With the start of the 118th Congress, the work of our nation’s ports remains more crucial than ever. We continue recovering from the global supply chain crunch during the height of the COVID-19 pandemic, which saw our West Coast ports overwhelmed with foreign imports, largely due to a whipsaw in demand for consumer goods from the Asia-Pacific region.
In July 2022, President Biden signed my bipartisan Ocean Shipping Reform Act into law, marking the first major overhaul of our nation’s ocean shipping regulations since 1998. As the House author and a senior Democratic member of the Subcommittee on Coast Guard and Maritime Transportation, I will continue working in Congress to see the 2022 law implemented fully. The Federal Maritime Commission must be an effective regulator supporting American consumers and small to medium-sized businesses, particularly American exporters whose access to valuable foreign markets is hard-won following decades of methodical work forging business, international relationships, and taxpayer investment by the United States Government.
The pandemic and ensuing global supply chain crunch exposed serious flaws within the ocean shipping industry and our maritime transportation system. Returning to business as normal before the pandemic is simply not going to cut it. This change will require a whole-of-government approach and sustained investment in our nation’s ports and multimodal transportation system. The Bipartisan Infrastructure Law signed by President Biden in November 2021, of which I am a cosponsor, represents the single largest investment in our nation’s transportation infrastructure since the building of the Interstate Highway System during the Eisenhower Administration. In total, the 2021 law provides some $6.5 billion to upgrade our nation’s ports and harbors and an additional $27 billion for port-related infrastructure, including multimodal transportation projects for ocean freight. These public investments will make our ports more efficient and reduce traffic congestion and pollution for communities near our working waterfronts, which are often low-income and suffer disproportionally worse public health problems as a result.
At the same time, we must reduce our nation’s longstanding trade imbalance with countries like mainland China. While we make forward-looking investments to rebuild our domestic manufacturing and other critical sectors after years of outsourcing to return well-paying, skilled jobs to the United States, we must also take a hard look at how business-as-usual at our nation’s ports has exacerbated these problems.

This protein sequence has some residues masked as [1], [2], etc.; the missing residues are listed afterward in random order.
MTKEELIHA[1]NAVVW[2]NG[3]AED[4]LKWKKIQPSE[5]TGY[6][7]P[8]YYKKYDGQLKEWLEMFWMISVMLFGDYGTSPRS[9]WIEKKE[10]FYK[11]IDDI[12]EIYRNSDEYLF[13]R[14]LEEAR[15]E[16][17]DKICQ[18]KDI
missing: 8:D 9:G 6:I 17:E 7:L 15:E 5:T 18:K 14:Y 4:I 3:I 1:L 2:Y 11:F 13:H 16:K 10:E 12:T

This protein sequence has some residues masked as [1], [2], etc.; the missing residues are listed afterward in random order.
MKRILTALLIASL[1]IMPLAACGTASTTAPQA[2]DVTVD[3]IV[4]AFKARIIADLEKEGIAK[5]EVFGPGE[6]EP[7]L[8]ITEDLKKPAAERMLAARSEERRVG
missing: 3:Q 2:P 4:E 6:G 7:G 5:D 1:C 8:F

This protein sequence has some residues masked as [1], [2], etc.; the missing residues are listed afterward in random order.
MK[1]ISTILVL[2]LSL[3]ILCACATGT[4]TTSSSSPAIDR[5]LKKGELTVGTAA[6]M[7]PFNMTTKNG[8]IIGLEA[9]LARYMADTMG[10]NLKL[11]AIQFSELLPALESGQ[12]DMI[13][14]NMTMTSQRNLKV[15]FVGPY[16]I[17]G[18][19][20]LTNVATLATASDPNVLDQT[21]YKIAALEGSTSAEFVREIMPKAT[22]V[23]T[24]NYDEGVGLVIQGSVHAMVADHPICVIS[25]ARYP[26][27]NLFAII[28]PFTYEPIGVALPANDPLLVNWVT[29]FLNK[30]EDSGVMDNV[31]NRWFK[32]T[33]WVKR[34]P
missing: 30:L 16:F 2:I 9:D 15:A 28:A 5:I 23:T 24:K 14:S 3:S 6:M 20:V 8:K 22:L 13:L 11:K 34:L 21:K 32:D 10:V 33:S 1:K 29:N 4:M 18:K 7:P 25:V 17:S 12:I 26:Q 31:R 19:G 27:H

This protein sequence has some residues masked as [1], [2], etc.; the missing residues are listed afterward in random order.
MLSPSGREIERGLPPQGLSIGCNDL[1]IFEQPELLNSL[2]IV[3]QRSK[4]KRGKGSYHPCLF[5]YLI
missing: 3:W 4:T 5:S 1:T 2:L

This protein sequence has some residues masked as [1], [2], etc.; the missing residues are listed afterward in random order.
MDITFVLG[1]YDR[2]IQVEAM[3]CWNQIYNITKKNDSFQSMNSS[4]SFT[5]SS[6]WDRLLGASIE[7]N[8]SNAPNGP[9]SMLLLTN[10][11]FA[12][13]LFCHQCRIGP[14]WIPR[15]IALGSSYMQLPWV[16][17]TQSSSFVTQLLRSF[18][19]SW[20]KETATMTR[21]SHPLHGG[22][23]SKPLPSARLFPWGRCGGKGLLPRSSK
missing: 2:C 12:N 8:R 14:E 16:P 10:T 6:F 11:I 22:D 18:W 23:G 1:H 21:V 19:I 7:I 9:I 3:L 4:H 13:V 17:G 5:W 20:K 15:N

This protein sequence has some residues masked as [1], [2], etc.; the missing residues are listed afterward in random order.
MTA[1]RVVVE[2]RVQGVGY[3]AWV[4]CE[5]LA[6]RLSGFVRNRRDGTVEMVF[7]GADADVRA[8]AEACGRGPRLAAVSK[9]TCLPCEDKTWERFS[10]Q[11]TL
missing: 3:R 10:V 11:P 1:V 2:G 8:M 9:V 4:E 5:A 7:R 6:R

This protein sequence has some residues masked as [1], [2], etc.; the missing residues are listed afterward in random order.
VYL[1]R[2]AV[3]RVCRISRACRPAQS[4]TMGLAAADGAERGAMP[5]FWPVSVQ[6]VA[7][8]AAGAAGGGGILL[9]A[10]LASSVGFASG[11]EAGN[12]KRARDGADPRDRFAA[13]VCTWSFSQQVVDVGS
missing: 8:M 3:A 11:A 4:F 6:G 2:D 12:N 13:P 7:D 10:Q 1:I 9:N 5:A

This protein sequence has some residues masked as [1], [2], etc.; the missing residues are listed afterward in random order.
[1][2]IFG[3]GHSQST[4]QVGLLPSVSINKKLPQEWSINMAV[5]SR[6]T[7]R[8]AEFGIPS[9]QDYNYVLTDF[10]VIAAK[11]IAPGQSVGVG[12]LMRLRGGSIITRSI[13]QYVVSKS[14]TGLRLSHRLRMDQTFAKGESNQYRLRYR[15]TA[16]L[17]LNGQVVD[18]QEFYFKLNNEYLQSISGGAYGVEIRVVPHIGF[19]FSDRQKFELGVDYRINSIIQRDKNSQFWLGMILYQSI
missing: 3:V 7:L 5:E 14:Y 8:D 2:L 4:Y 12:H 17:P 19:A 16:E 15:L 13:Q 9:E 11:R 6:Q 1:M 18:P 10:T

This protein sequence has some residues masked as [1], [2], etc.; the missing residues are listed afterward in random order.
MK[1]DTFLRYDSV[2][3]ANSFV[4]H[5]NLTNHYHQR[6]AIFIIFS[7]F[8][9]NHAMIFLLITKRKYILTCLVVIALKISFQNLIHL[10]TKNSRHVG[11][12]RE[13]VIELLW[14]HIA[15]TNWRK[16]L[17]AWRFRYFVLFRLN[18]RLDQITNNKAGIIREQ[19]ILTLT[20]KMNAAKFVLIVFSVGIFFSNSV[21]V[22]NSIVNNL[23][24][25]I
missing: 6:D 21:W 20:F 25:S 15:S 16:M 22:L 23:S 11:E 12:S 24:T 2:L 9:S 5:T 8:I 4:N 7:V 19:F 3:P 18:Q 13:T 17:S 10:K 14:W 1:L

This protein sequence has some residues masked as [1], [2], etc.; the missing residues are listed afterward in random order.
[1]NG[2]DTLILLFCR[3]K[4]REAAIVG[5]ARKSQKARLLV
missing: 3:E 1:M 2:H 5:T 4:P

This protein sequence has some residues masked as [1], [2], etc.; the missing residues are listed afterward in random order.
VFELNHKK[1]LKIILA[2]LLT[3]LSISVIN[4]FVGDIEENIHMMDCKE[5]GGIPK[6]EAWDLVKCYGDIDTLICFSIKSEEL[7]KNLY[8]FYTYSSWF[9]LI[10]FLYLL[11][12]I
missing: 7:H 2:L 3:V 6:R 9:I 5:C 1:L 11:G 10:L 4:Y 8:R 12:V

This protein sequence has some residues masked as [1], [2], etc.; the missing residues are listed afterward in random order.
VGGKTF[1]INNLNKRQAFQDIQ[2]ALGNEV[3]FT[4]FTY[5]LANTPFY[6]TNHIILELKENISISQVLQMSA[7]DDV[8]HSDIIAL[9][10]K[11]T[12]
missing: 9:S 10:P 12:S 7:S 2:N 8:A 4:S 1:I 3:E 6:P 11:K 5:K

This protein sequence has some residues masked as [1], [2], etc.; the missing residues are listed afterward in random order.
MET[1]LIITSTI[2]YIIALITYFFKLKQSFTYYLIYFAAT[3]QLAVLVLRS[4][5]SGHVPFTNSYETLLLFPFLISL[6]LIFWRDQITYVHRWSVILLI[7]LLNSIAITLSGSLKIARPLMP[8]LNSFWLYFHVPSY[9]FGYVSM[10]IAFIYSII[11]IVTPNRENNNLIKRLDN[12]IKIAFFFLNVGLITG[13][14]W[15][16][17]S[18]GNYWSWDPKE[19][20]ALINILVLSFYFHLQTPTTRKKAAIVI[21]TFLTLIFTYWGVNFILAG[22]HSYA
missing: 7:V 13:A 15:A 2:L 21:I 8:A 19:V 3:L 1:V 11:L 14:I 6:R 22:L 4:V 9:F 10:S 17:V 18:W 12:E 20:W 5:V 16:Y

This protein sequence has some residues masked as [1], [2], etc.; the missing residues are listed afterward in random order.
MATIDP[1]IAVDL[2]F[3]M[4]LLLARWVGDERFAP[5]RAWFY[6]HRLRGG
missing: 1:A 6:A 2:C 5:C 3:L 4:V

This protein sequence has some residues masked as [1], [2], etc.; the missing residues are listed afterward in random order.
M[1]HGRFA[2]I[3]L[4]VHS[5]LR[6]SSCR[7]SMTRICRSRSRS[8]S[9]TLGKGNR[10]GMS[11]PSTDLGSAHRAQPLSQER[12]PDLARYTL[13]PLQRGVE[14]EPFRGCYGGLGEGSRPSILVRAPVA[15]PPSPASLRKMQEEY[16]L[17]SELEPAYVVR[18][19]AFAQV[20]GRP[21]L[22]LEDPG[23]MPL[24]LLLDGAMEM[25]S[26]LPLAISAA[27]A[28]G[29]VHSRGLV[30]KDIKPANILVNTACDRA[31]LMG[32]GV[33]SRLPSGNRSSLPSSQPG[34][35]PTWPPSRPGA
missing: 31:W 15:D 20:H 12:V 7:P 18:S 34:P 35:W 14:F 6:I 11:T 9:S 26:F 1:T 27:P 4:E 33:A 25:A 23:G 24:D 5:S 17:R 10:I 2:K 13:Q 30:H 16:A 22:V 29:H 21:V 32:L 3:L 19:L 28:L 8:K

Foreign-flagged vessels and foreign businesses’ access to the American market and its consumers is a privilege, not a right. Multinational companies looking to offload foreign-made products at our ports must provide opportunities for American exports in return. Congress must restore fairness at our ports by ensuring trade reciprocity and injecting competition in a global ocean shipping industry dominated by a handful of foreign-flagged ocean carriers, many of which are effectively foreign government-controlled enterprises.
In the coming weeks, I will be reintroducing my “American Port Access Privileges Act” to correct the structural disadvantages facing American exporters and secondary ports of call in the United States. Specifically, my bill would reward ocean carriers that serve both importers and exporters, while also codifying the current preferences for military, Jones Act, and other US-flagged vessels in place at many major American ports. This new preferential berthing will move vessels with significant American cargo export bookings to the front of the queue for unloading and loading. It will similarly incentivize ocean carriers to make second-leg voyages to ports like the Port of Oakland, which is critical for California’s agricultural exports. Any port authority seeking federal funding would be required to accept these berthing preferences.
Lastly, Congressman Dusty Johnson (R-SD) and I are planning follow-up legislation to our Ocean Shipping Reform Act of 2022 (Public Law 117-146). As always, we hope to work with AAPA and the California Association of Port Authorities on this forthcoming legislation. The bipartisan Congressional interest in the ongoings at our nation’s ports is clearly here to stay.